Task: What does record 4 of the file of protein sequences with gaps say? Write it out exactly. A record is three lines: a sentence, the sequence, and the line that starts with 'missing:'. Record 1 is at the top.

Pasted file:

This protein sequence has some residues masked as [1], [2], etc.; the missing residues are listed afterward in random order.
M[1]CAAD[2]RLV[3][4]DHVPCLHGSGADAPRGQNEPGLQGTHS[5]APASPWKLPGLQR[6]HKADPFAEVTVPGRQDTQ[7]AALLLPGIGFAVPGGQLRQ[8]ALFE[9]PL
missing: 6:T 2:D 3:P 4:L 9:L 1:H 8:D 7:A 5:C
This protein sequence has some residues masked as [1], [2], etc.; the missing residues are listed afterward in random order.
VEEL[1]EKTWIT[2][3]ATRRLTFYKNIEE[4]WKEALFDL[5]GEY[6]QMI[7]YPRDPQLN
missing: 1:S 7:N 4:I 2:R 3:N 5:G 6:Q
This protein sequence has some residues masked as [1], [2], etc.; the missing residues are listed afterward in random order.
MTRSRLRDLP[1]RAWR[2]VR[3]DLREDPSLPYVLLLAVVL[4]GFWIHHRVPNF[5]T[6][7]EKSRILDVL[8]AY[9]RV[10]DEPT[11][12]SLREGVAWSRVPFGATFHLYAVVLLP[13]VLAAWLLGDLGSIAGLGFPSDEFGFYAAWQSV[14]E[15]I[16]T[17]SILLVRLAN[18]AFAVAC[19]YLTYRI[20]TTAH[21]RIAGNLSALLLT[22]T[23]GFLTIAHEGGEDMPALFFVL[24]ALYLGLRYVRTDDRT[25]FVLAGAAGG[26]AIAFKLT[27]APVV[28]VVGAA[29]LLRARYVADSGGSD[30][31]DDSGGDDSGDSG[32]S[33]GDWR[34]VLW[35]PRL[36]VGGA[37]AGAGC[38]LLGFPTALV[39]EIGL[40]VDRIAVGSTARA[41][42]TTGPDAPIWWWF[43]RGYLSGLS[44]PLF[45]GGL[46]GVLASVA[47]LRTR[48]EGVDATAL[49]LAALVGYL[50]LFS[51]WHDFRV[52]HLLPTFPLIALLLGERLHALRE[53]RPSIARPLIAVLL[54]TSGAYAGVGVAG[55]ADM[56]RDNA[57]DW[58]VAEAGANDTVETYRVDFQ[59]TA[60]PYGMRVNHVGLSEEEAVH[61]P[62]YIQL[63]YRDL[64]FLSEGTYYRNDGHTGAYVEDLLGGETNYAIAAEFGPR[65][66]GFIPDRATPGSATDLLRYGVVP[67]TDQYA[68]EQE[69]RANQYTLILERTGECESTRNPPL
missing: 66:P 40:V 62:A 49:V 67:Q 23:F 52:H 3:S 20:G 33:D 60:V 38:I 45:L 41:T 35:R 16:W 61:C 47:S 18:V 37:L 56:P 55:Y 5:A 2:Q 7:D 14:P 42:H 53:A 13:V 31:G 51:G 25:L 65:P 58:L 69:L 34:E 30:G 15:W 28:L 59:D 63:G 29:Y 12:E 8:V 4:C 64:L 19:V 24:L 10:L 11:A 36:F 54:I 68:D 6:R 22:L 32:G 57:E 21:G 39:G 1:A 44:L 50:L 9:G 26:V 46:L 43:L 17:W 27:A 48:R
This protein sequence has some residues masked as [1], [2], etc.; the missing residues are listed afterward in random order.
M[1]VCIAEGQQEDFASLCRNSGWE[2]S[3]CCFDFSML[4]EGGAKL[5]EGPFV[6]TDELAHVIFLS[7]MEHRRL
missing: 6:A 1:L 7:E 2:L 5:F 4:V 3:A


This protein sequence has some residues masked as [1], [2], etc.; the missing residues are listed afterward in random order.
M[1]VCIAEGQQEDFASLCRNSGWE[2]S[3]CCFDFSML[4]EGGAKL[5]EGPFV[6]TDELAHVIFLS[7]MEHRRL
missing: 6:A 1:L 7:E 2:L 5:F 4:V 3:A